This summer is going to seem very familiar, with more than a dozen sequels and remakes packed into three months. And maybe you are pumped for Insidious: Chapter 3 (June 5), but take heart: There are some fresh films, too.
Here's the round-up of repeat offenders, sequels and sequel-like features. The Human Centipede III (May 29), now longer and made of prisoners; Entourage (June 3), a big-screen debut for the HBO show; dinos redux in Jurassic World (June 12); and the potty-mouth toy is back in Ted 2 (June 26). The male strippers return in Magic Mike XXL, and so do those bad metal guys in Terminator Genisys, both on July 1. On July 31, Tom Cruise gets busy in Mission: Impossible — Rogue Nation, and the grown-up kids from the 1980s Vacation movies take their own Vacation. Sinster 2 goes "Boo!" on Aug. 21. Getting remakes or reboots are: the Victorian sleuth Mr. Holmes, on July 17; the comic-book heroes Fantastic Four (Aug. 7); and the '60s spy franchise The Man From U.N.C.L.E. (Aug. 14).
For fresher action: Dwayne "The Rock" Johnson tries to fix an earthquake in San Andreas (May 29). In a change of pace from muscle-bound he-men, Paul Rudd is the shrinky-dinky Marvel hero in Ant-Man (July 17). And one for the grown-up kids, Pixels (July 24), finds Earth under attack from '80s arcade-game characters.
The ladies are making a strong run for summer comedies this season. Melissa McCarthy stars as an unleashed CIA agent in Spy (June 5). Then, Amy Schumer headlines (and writes) Trainwreck (July 17), about a men's-magazine writer. Kristen Wiig is half of a 1970s armored-car-heist crew in Masterminds, opening Aug. 7.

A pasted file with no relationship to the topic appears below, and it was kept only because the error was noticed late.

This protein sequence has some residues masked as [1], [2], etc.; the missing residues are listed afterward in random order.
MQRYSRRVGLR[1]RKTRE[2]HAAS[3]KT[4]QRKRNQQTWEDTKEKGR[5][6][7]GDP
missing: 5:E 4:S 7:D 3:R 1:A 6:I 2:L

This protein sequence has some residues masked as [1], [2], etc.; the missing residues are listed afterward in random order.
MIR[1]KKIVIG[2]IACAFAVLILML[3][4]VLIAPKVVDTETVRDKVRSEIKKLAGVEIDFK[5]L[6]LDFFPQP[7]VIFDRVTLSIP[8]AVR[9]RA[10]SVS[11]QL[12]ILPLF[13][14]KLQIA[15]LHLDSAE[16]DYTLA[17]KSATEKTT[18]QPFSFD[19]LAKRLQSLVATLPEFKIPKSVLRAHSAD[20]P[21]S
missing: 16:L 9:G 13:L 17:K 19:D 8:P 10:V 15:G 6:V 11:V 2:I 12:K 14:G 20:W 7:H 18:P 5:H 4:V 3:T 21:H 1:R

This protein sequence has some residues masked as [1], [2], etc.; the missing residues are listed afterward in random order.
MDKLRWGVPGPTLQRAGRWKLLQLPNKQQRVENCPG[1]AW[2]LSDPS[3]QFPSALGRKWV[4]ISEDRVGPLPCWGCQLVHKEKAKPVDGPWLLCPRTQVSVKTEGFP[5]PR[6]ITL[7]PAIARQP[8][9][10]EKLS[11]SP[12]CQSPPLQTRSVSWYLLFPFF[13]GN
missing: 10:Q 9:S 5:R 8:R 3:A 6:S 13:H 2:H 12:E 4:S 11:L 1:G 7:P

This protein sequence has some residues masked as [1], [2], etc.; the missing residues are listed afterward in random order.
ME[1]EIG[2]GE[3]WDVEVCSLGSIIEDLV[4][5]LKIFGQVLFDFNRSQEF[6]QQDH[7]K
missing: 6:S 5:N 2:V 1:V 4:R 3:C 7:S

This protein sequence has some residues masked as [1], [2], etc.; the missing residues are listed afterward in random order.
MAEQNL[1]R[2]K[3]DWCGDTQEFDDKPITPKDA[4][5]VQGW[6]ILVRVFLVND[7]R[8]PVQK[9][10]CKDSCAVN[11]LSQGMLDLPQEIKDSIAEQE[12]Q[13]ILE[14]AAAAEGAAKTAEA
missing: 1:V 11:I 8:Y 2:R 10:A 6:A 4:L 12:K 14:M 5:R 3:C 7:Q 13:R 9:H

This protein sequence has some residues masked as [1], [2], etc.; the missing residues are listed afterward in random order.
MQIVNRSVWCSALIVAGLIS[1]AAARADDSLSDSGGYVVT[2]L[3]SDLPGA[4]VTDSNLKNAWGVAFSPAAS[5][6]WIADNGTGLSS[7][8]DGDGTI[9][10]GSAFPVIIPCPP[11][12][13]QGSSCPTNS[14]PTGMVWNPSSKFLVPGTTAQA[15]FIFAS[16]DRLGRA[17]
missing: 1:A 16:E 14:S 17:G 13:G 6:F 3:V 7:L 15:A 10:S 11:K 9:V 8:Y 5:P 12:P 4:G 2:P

Various entertaining types get their biographical due. The troubles of Beach Boy Brian Wilson are re-told in Love and Mercy (June 5). Also in June, the documentary Live From New York! looks at the early days of Saturday Night Live. Straight Outta Compton (Aug. 14) recounts the birth and rise of Los Angeles gangsta rappers N.W.A. And in August, Jason Segel suits up as writer David Foster Wallace in The End of the Tour.
For the younger set, there's a new animated film from Pixar, Inside Out (June 19), in which a little girl's emotions come to life. And here's a shameless cash-grab, Despicable Me spin-off the kids will insist on seeing: Minions starts July 10. On July 24, it's the kiddie action adventure Pan, a backstory of sorts to Peter Pan.
Other films to keep an eye out for: Ricki and the Flash, a rock 'n' roll story starring Meryl Streep and her daughter Mamie Gummer, and Dark Places (Aug. 7), more twisted domestic drama adapted from a Gillian Flynn (Gone Girl) novel; both Aug. 7. Paper Towns (July 24), from the pen of John Green (The Fault in Our Stars), and Self/Less (July 10), a drama about a rich, dying man shifting his consciousness into a young man. Adolescence in 1976 gets a look in Diary of a Teenage Girl (Aug. 21), adapted from Phoebe Gloeckner's novel. And finally, two films shot locally: the weepie Me and Earl and the Dying Girl (June 12) and Southpaw (July 24), a boxing drama starring Jake Gyllenhaal.
In early June, Pittsburgh Filmmakers host UNSEEN/UNHEARD, a series of five free locally produced films, including Homemakers, Progression and Tracing Outlines. Also booked for Filmmakers, in June: The Wolfpack, a documentary about locked-up kids who re-create the world at home, and the Studio Ghibli anime, When Marnie Was There. In July, look for the Los Angeles indie dramedy Tangerine, shot on an iPhone.
The Hollywood in Dormont is bringing the doc Dark Star: H.R. Giger's World (June 5), A Poem Is a Naked Person (July 10) and two new adaptations: Mike Leigh's Pirates of Penzance (June 14) and Julie Taymor's Midsummer Night's Dream. Lawrenceville's Row House Cinema celebrates its first birthday in June; weekly themed series that month include: School Graduation, Arnold Schwarzenegger, Forbidden Love and Westerns. The Silk Screen Film Festival returns, now relocated to mid-summer (July 10-19), with films focusing on Asian and Asian-American experiences.
The warmer weather means area drive-ins are open, and Pittsburghers can even walk to several city parks for outdoor films: The Cinema in the Park series returns on June 7, with recent films including Interstellar and The Boxtrolls; concerts at Wednesday-night Schenley Park screenings; and the Pittsburgh premieres of Cantinflas and Cesar Chavez.